Oh my gosh! This is the BEST “what i did to be a big blogger” post. I’m not saying all the other one’s out there aren’t great and don’t have TONS of wonderful tips and advice, but this one is REAL. It just feels real and I can really relate. Thanks for sharing Amy. I’m trying… I do find that “mingling” in the blog world is definitely one of the biggest follower boosts you can do. It’s hard tho, finding time when your chasing a preschooler. Thanks so much for this. It really helps and makes me feel so much better. It’s stressful isn’t it and it’s nice to hear I’m heading in the right direction and just be patient.

  39. Kathy Penney @ Pinner Takes All says:

    Thanks so much for these tips! The stop referring to yourself as small tip really hit home. I can definitely see how it can become a self-fulfilling prophecy. Great article for a newbie like me…or anyone who wants to grow for that matter.

  40. This was just what I needed! I am still relatively new, so I appreciate the advice and pep talk from a blogging “older sister.” The best thing I have done so far is to join blogging groups. People are so generous with their advice, and it’s gotten me more exposure through guest posts, group Pin boards, and general networking. Thanks for the great article!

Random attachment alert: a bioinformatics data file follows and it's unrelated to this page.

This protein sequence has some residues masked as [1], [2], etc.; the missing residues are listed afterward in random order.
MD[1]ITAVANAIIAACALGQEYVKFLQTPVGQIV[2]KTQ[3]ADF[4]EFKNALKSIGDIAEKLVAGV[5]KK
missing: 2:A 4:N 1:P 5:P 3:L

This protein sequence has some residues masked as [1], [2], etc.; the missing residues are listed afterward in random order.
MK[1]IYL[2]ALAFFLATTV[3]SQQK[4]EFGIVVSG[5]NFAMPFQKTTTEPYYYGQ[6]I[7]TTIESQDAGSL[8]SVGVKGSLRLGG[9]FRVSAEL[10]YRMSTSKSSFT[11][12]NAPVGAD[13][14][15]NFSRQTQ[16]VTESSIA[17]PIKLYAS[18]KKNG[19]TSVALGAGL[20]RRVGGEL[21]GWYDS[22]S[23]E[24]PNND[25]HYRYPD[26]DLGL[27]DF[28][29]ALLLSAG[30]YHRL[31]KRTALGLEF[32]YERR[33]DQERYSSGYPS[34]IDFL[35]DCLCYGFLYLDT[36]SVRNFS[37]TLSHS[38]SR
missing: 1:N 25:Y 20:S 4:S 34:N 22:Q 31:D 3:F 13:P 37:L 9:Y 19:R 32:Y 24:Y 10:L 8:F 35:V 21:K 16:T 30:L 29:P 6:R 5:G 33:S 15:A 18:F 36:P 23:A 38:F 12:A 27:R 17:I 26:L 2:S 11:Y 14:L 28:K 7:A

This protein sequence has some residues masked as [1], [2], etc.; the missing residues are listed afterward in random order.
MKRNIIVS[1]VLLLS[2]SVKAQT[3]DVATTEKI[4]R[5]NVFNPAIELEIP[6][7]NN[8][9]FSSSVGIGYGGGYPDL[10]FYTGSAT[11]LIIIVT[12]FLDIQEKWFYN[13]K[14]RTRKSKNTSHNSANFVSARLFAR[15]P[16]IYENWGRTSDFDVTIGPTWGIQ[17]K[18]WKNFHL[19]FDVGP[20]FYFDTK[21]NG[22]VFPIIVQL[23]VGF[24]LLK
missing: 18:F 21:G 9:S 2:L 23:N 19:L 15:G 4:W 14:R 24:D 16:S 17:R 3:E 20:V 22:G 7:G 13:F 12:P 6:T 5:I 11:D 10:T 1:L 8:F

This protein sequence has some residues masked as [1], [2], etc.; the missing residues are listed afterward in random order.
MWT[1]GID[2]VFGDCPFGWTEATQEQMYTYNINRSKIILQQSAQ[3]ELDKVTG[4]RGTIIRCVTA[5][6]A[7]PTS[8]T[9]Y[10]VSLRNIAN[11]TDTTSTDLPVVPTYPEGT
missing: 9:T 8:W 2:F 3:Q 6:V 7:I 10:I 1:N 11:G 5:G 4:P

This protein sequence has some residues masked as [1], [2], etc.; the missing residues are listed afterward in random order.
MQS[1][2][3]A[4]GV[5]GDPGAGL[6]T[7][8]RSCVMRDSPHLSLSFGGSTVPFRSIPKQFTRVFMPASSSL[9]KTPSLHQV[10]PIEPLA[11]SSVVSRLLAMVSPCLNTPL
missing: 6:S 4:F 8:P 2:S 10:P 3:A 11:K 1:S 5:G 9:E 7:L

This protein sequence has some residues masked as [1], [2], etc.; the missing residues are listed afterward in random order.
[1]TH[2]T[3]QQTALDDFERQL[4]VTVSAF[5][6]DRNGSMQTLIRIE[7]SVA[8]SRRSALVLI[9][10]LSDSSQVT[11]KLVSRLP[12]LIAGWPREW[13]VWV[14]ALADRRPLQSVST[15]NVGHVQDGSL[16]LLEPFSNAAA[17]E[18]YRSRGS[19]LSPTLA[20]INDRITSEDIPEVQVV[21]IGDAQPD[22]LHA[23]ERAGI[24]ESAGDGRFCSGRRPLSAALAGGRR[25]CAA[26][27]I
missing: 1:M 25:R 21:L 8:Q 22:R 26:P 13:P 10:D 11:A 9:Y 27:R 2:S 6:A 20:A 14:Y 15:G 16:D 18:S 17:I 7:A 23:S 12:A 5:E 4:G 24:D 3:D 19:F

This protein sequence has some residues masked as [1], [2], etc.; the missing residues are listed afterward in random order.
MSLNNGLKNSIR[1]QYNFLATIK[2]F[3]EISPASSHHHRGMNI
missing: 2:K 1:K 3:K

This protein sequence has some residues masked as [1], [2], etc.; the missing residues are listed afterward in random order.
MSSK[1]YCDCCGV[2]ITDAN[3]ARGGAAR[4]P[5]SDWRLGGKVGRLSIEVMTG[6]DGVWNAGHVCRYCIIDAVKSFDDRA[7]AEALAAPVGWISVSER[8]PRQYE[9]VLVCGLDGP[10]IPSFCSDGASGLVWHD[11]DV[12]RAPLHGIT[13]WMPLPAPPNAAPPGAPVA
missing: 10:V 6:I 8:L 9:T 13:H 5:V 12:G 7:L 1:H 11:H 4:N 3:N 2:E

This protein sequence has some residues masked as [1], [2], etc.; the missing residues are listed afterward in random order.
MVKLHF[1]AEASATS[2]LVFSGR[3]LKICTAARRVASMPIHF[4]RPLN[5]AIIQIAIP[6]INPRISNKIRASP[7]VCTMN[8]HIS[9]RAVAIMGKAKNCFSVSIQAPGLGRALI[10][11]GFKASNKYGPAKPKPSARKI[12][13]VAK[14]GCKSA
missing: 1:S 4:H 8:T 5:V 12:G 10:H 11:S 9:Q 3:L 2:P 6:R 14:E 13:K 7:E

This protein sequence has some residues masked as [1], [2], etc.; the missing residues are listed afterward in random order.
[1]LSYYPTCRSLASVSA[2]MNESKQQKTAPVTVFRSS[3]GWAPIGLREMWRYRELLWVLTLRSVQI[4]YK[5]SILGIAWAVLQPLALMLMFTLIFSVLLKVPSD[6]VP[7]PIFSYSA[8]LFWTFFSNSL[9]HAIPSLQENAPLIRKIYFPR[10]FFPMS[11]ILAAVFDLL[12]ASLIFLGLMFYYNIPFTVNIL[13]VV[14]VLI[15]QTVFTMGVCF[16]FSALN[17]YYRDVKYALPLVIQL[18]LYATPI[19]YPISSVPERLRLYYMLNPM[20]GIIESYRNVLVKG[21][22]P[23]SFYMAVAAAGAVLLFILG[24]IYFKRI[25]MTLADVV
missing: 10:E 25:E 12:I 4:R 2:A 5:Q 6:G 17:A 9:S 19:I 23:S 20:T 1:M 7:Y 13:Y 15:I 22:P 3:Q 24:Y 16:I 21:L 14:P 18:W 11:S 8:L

41. Great post Amy. And if there was ever one to give blogging advice it would be you! You have turned this blogging thing into an amazing career.
    What has lil old me learned ?
    That nothing is easy and being featured on a big site may up page views for a few days but you have to have solid content to get followers. And photos are SO important! Two bloggers may have identical talent with similar projects but who attracts the most viewers? The one with the best photos. I finally bought a DLSR and learned to shoot in manual. I which I could go back and reshoot all of my old blog photos!

  42. I wish I wasn’t so late with my commenting! (behind with my google reader) But I totally agree with Ami Allison when she said you are very REAL and people can tell. The article was just what we all needed to hear and understand. I just wrote my first ebook (comes out in 2 days!) titled:

    “Is Blogging Ruining your life? How to Find Balance in Blogging”

    I just had my 2nd blogiversary and man have I learned a lot! (still learning believe me) but I wrote it for any bloggers out there who feel overwhelmed and who might feel like giving up. I would be happy to send you a free copy Amy if you would like one (of course not that you need it,:-) just for interest sake, you know!)…..You have helped me more than once answering blog questions and getting advice from you personally, thanks for being real and being so willing to help other bloggers out.

  43. Thanks for the great advice! Just starting my blog and need all the help and advice I can get! Keeping and open mind!